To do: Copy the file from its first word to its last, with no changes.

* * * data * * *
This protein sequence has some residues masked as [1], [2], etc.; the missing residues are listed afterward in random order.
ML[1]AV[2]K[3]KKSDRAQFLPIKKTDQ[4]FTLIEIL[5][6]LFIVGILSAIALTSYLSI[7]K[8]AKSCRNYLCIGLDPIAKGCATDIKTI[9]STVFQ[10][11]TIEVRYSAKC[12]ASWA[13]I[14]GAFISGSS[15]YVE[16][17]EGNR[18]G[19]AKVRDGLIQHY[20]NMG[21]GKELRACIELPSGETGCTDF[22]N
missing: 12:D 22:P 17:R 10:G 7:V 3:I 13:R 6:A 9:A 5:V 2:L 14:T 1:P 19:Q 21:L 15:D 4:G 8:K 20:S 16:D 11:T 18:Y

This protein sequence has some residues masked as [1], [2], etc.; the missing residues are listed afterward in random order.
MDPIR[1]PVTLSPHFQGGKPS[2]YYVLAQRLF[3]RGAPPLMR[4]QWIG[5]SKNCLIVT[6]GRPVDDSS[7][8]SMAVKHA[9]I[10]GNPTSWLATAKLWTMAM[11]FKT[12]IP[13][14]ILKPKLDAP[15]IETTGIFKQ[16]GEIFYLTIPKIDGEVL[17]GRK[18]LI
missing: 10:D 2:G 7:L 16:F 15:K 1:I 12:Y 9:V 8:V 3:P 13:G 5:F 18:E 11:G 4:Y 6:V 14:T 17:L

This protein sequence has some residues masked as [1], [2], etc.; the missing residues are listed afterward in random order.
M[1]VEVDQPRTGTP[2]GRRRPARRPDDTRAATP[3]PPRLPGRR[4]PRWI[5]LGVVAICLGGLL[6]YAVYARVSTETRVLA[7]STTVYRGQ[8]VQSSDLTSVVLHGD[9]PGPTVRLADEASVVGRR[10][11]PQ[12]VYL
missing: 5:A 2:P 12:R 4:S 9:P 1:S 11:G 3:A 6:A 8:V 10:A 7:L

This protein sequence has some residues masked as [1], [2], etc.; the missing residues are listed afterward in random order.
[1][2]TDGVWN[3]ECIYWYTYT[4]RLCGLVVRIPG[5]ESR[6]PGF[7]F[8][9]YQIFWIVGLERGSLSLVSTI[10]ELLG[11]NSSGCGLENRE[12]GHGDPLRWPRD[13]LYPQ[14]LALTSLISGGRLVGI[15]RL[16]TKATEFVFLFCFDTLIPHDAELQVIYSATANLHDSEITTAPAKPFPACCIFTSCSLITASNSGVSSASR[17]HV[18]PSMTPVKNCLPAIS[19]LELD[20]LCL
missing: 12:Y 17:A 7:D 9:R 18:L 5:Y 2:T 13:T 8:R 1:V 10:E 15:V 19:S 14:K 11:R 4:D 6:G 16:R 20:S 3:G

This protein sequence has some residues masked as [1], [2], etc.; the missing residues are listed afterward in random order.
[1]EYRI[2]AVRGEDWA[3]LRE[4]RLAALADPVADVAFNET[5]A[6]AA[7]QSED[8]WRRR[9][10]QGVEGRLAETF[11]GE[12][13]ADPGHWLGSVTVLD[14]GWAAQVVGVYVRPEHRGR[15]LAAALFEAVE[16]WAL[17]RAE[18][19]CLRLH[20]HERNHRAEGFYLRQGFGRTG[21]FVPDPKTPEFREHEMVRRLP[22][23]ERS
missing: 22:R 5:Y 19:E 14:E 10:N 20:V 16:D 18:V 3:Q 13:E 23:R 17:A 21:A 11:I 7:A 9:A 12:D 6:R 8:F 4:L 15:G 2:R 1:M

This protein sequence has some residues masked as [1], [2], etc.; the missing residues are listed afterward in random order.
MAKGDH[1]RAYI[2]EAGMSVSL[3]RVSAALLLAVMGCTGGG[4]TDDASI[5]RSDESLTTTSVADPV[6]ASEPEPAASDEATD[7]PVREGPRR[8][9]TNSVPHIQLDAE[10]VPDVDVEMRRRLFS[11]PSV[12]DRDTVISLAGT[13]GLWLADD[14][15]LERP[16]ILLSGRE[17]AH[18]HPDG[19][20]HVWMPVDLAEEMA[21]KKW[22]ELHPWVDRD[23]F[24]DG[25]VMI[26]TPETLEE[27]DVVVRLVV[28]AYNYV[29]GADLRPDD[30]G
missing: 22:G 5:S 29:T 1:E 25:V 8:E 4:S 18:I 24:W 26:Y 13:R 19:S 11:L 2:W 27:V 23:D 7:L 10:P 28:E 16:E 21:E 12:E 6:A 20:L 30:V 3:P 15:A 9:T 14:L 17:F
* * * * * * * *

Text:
This protein sequence has some residues masked as [1], [2], etc.; the missing residues are listed afterward in random order.
ML[1]AV[2]K[3]KKSDRAQFLPIKKTDQ[4]FTLIEIL[5][6]LFIVGILSAIALTSYLSI[7]K[8]AKSCRNYLCIGLDPIAKGCATDIKTI[9]STVFQ[10][11]TIEVRYSAKC[12]ASWA[13]I[14]GAFISGSS[15]YVE[16][17]EGNR[18]G[19]AKVRDGLIQHY[20]NMG[21]GKELRACIELPSGETGCTDF[22]N
missing: 12:D 22:P 17:R 10:G 7:V 3:I 13:R 6:A 9:A 5:V 2:L 14:T 1:P 19:Q 21:L 15:D 4:G 8:K 20:S 16:D 11:T 18:Y

This protein sequence has some residues masked as [1], [2], etc.; the missing residues are listed afterward in random order.
MDPIR[1]PVTLSPHFQGGKPS[2]YYVLAQRLF[3]RGAPPLMR[4]QWIG[5]SKNCLIVT[6]GRPVDDSS[7][8]SMAVKHA[9]I[10]GNPTSWLATAKLWTMAM[11]FKT[12]IP[13][14]ILKPKLDAP[15]IETTGIFKQ[16]GEIFYLTIPKIDGEVL[17]GRK[18]LI
missing: 10:D 2:G 7:L 16:F 15:K 1:I 12:Y 9:V 8:V 3:P 13:G 5:F 18:E 11:G 4:Y 6:V 14:T 17:L

This protein sequence has some residues masked as [1], [2], etc.; the missing residues are listed afterward in random order.
M[1]VEVDQPRTGTP[2]GRRRPARRPDDTRAATP[3]PPRLPGRR[4]PRWI[5]LGVVAICLGGLL[6]YAVYARVSTETRVLA[7]STTVYRGQ[8]VQSSDLTSVVLHGD[9]PGPTVRLADEASVVGRR[10][11]PQ[12]VYL
missing: 5:A 2:P 12:R 4:S 9:P 1:S 11:G 3:A 6:A 8:V 10:A 7:L

This protein sequence has some residues masked as [1], [2], etc.; the missing residues are listed afterward in random order.
[1][2]TDGVWN[3]ECIYWYTYT[4]RLCGLVVRIPG[5]ESR[6]PGF[7]F[8][9]YQIFWIVGLERGSLSLVSTI[10]ELLG[11]NSSGCGLENRE[12]GHGDPLRWPRD[13]LYPQ[14]LALTSLISGGRLVGI[15]RL[16]TKATEFVFLFCFDTLIPHDAELQVIYSATANLHDSEITTAPAKPFPACCIFTSCSLITASNSGVSSASR[17]HV[18]PSMTPVKNCLPAIS[19]LELD[20]LCL
missing: 12:Y 17:A 7:D 9:R 18:L 5:Y 2:T 13:T 8:R 1:V 10:E 15:V 19:S 14:K 11:R 4:D 6:G 16:R 20:S 3:G

This protein sequence has some residues masked as [1], [2], etc.; the missing residues are listed afterward in random order.
[1]EYRI[2]AVRGEDWA[3]LRE[4]RLAALADPVADVAFNET[5]A[6]AA[7]QSED[8]WRRR[9][10]QGVEGRLAETF[11]GE[12][13]ADPGHWLGSVTVLD[14]GWAAQVVGVYVRPEHRGR[15]LAAALFEAVE[16]WAL[17]RAE[18][19]CLRLH[20]HERNHRAEGFYLRQGFGRTG[21]FVPDPKTPEFREHEMVRRLP[22][23]ERS
missing: 22:R 5:Y 19:E 14:E 10:N 20:V 16:D 18:V 3:Q 13:E 23:R 17:A 21:A 11:I 7:A 9:A 12:D 6:R 8:F 4:L 15:G 2:R 1:M

This protein sequence has some residues masked as [1], [2], etc.; the missing residues are listed afterward in random order.
MAKGDH[1]RAYI[2]EAGMSVSL[3]RVSAALLLAVMGCTGGG[4]TDDASI[5]RSDESLTTTSVADPV[6]ASEPEPAASDEATD[7]PVREGPRR[8][9]TNSVPHIQLDAE[10]VPDVDVEMRRRLFS[11]PSV[12]DRDTVISLAGT[13]GLWLADD[14][15]LERP[16]ILLSGRE[17]AH[18]HPDG[19][20]HVWMPVDLAEEMA[21]KKW[22]ELHPWVDRD[23]F[24]DG[25]VMI[26]TPETLEE[27]DVVVRLVV[28]AYNYV[29]GADLRPDD[30]G
missing: 22:G 5:S 29:T 1:E 25:V 8:E 4:S 18:I 24:W 26:Y 13:R 19:S 11:L 2:W 27:V 23:D 7:L 10:P 28:E 16:E 21:E 12:E 6:A 20:L 30:V 3:P 15:A 9:T 14:L 17:F